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Multilingualism

VIEWS: 5 PAGES: 1

									                             S e r ie s o n M u ltilin g u a lis m
                                            Professor

                   Ricardo Otheguy
                             Graduate Center, CUNY

      Contact and Leveling in
  Pronominal Usage in Six Dialects
    of Spanish in New York City
Widespread community bilingualism and a complex urban environment are generally believed to
constitute two powerful ingredients for the instantiation of rapid linguistic change. The CUNY Project
on the Spanish of New York, directed by the author jointly with Ana Celia Zentella, has gathered a very
large data base of spoken Spanish by six different national-origin groups in New York City. This rich
data base is being used to test the proposition that bilingualism and the urban setting can produce rapid
contact-induced and leveling-induced change in Spanish subject personal pronouns (SPPs). The corpus
of more than 130 sociolinguistic interviews contains over 50,000 verbs that are sites for variation
between null and overt SPPs.
The corpus has been carefully stratified according to a variety of criteria, and selected in equivalent
numbers from speakers with origins in Cuba, Dominican Republic, Puerto Rico, Colombia, Ecuador,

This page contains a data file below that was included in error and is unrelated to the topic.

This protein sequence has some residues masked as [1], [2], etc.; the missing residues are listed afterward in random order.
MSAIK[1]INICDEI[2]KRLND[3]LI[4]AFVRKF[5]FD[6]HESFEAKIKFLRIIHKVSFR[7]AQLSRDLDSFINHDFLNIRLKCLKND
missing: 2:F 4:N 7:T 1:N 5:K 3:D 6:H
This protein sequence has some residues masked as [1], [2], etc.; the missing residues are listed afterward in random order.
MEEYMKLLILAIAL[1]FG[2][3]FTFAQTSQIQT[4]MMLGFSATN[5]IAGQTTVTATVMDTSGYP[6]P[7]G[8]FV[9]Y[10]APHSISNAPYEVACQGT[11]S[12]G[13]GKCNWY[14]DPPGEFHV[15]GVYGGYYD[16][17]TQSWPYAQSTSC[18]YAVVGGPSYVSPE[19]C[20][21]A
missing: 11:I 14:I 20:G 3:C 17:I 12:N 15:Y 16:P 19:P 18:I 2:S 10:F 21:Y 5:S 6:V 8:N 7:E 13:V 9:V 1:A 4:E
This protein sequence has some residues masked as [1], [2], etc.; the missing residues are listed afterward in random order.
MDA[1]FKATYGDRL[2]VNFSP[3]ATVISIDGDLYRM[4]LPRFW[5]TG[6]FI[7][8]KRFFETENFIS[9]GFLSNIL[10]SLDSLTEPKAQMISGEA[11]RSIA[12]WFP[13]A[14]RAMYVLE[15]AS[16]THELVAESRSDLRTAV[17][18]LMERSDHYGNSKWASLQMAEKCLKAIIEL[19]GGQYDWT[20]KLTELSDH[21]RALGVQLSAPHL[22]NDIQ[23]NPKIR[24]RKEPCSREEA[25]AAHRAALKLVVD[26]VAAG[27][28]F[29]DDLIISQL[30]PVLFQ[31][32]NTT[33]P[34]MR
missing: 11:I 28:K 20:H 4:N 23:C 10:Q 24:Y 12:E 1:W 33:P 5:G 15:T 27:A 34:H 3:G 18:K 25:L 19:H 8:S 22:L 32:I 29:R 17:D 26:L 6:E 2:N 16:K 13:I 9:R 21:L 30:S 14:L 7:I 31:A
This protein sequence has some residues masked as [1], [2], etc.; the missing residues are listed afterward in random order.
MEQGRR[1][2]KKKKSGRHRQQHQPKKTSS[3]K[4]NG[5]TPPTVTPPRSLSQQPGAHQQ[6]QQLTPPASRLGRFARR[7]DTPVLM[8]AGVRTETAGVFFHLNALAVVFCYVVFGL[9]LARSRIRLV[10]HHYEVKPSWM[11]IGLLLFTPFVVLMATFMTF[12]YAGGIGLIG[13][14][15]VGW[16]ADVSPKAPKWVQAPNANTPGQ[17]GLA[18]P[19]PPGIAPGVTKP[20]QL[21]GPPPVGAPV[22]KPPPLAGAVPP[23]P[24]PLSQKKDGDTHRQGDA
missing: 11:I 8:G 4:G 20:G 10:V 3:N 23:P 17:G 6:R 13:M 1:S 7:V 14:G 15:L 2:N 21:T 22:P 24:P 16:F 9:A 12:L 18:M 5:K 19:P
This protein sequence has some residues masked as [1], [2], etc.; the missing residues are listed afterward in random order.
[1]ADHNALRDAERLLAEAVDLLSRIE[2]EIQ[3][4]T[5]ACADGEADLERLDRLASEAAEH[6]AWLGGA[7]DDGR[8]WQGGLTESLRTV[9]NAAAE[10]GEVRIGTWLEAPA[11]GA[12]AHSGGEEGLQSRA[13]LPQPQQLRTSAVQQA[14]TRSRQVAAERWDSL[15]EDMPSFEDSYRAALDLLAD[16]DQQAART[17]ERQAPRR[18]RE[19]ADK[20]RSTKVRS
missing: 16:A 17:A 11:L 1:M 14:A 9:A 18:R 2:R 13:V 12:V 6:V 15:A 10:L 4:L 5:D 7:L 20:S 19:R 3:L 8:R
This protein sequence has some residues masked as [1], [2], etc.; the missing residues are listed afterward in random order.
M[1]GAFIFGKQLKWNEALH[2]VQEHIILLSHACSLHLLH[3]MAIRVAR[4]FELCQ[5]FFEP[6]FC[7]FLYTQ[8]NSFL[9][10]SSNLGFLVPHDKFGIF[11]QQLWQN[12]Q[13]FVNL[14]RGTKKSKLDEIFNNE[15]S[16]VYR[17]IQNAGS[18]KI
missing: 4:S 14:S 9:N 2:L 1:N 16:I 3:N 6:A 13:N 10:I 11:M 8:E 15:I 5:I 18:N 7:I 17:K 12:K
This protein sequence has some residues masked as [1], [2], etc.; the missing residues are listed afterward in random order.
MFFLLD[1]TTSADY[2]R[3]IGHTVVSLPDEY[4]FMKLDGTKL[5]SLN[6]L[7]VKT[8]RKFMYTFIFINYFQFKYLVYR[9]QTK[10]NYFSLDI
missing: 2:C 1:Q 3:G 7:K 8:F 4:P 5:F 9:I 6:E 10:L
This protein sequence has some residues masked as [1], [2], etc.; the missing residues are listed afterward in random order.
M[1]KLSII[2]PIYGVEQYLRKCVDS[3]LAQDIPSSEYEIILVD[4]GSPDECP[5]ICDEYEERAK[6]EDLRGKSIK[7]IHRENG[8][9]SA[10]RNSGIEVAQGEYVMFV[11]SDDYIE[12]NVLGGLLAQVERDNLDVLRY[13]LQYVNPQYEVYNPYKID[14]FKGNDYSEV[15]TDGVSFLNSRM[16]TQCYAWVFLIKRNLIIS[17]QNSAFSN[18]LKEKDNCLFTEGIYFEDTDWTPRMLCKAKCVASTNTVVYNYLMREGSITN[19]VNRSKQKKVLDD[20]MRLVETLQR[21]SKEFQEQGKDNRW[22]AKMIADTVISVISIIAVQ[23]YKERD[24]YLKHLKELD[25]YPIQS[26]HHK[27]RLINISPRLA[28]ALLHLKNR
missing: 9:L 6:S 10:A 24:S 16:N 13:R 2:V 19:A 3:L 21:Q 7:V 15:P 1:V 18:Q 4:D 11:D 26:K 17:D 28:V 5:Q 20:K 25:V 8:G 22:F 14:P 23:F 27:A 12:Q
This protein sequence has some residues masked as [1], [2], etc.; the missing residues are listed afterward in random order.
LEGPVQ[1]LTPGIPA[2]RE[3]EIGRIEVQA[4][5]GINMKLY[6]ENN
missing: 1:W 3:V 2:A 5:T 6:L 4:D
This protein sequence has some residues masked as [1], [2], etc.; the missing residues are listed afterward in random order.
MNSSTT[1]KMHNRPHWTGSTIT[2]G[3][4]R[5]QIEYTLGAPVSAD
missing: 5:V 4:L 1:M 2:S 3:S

and Mexico. For each speaker, an array of personal and language-use variables (level of education,
social class, amount of use of Spanish, etc.) provides a sociolinguistic profile to be mapped onto
patterns of variation in the use of SPPs. For each verb of each speaker, fifteen grammatical variables
have been coded in order to articulate the pattern of variation that is correlated with the sociolinguistic
profile. Results and analyses will be presented for both grammatical and socio-demographic variables,
and conclusions drawn regarding the balance between persistence of Latin American Spanish features
and of contact-and leveling-driven innovations.

                             Saturday, November 8, 2003
                                        11 am
                         Teachers College, Columbia University
                                   438 Horace Mann

      CO-SPONSORED BY THE INTERNATIONAL LINGUISTIC ASSOCIATION

								
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